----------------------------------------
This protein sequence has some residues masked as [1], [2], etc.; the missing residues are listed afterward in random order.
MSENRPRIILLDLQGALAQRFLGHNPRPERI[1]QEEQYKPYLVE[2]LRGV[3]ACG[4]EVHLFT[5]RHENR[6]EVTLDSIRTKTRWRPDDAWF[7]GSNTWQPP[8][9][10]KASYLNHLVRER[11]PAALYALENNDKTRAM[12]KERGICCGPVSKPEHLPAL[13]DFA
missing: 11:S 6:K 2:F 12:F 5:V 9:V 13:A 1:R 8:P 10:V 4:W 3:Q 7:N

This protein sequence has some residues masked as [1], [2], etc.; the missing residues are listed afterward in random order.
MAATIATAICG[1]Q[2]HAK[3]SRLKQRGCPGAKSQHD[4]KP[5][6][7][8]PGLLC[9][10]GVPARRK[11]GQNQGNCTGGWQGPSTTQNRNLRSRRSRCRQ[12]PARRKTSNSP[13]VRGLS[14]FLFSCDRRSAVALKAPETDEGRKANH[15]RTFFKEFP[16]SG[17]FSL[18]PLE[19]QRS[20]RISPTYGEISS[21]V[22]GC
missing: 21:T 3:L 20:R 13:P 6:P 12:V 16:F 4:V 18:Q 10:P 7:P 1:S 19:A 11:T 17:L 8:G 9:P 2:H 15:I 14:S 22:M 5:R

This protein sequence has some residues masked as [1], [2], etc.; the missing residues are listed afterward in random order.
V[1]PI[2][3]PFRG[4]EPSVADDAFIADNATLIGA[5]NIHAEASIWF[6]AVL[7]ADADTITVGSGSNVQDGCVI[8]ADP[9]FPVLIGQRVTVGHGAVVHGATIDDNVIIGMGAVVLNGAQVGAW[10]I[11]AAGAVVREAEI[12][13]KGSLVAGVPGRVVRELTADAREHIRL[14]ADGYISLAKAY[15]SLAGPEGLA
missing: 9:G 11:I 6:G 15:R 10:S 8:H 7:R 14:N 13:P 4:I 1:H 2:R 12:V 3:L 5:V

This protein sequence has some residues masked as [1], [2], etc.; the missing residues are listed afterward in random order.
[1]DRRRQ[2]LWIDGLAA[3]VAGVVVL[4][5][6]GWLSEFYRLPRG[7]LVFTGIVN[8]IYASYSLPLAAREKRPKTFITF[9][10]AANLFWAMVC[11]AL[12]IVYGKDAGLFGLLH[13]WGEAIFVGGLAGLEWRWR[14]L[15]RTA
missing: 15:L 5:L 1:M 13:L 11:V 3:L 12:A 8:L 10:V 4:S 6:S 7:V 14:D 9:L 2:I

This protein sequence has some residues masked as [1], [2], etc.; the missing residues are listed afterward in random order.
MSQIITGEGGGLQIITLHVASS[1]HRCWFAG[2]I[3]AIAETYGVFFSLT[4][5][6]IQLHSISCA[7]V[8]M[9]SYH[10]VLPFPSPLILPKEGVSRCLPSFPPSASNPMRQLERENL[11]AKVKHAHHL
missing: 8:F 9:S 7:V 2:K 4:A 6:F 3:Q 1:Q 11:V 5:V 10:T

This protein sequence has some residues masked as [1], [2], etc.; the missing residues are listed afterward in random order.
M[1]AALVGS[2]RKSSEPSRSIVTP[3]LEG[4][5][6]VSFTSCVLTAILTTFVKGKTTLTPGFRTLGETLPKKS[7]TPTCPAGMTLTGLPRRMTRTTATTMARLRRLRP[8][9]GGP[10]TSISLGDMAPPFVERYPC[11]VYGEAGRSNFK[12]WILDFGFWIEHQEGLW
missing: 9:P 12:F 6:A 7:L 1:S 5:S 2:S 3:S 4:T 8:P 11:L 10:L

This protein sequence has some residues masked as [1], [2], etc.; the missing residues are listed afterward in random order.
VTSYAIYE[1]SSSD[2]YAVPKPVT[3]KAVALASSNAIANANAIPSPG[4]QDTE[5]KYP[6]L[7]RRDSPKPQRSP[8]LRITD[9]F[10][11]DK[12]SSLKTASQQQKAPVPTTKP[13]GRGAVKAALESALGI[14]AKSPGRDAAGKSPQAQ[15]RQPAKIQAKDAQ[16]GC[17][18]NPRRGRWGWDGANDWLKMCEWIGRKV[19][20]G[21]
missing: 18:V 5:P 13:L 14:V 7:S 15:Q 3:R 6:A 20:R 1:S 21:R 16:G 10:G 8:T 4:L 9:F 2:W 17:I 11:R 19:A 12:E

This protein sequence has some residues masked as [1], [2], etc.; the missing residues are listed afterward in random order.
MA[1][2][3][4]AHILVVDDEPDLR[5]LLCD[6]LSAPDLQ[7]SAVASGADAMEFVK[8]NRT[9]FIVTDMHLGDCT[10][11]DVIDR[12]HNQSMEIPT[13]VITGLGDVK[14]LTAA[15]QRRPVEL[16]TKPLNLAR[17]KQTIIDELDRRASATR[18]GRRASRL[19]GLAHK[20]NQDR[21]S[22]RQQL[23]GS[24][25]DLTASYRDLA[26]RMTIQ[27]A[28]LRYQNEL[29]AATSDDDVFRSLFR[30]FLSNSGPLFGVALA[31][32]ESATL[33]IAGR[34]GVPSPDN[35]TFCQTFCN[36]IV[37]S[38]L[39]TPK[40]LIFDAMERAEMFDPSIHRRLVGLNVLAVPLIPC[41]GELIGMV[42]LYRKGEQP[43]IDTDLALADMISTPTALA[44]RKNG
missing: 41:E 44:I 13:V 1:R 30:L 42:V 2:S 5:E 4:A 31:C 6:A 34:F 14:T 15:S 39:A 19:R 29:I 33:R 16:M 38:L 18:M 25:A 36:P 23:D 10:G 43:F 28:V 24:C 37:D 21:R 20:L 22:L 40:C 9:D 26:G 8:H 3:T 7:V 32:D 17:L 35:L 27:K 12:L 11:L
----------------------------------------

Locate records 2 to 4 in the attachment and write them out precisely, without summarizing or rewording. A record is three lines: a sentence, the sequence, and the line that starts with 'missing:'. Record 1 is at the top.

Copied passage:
This protein sequence has some residues masked as [1], [2], etc.; the missing residues are listed afterward in random order.
MAATIATAICG[1]Q[2]HAK[3]SRLKQRGCPGAKSQHD[4]KP[5][6][7][8]PGLLC[9][10]GVPARRK[11]GQNQGNCTGGWQGPSTTQNRNLRSRRSRCRQ[12]PARRKTSNSP[13]VRGLS[14]FLFSCDRRSAVALKAPETDEGRKANH[15]RTFFKEFP[16]SG[17]FSL[18]PLE[19]QRS[20]RISPTYGEISS[21]V[22]GC
missing: 21:T 3:L 20:R 13:P 6:P 12:V 16:F 4:V 18:Q 10:P 7:P 1:S 19:A 11:T 17:L 8:G 9:P 2:H 15:I 14:S 22:M 5:R

This protein sequence has some residues masked as [1], [2], etc.; the missing residues are listed afterward in random order.
V[1]PI[2][3]PFRG[4]EPSVADDAFIADNATLIGA[5]NIHAEASIWF[6]AVL[7]ADADTITVGSGSNVQDGCVI[8]ADP[9]FPVLIGQRVTVGHGAVVHGATIDDNVIIGMGAVVLNGAQVGAW[10]I[11]AAGAVVREAEI[12][13]KGSLVAGVPGRVVRELTADAREHIRL[14]ADGYISLAKAY[15]SLAGPEGLA
missing: 9:G 11:I 6:G 15:R 10:S 8:H 7:R 14:N 13:P 4:I 1:H 2:R 12:V 3:L 5:V

This protein sequence has some residues masked as [1], [2], etc.; the missing residues are listed afterward in random order.
[1]DRRRQ[2]LWIDGLAA[3]VAGVVVL[4][5][6]GWLSEFYRLPRG[7]LVFTGIVN[8]IYASYSLPLAAREKRPKTFITF[9][10]AANLFWAMVC[11]AL[12]IVYGKDAGLFGLLH[13]WGEAIFVGGLAGLEWRWR[14]L[15]RTA
missing: 15:L 5:L 1:M 13:L 11:V 3:L 12:A 8:L 10:V 4:S 6:S 7:V 14:D 9:L 2:I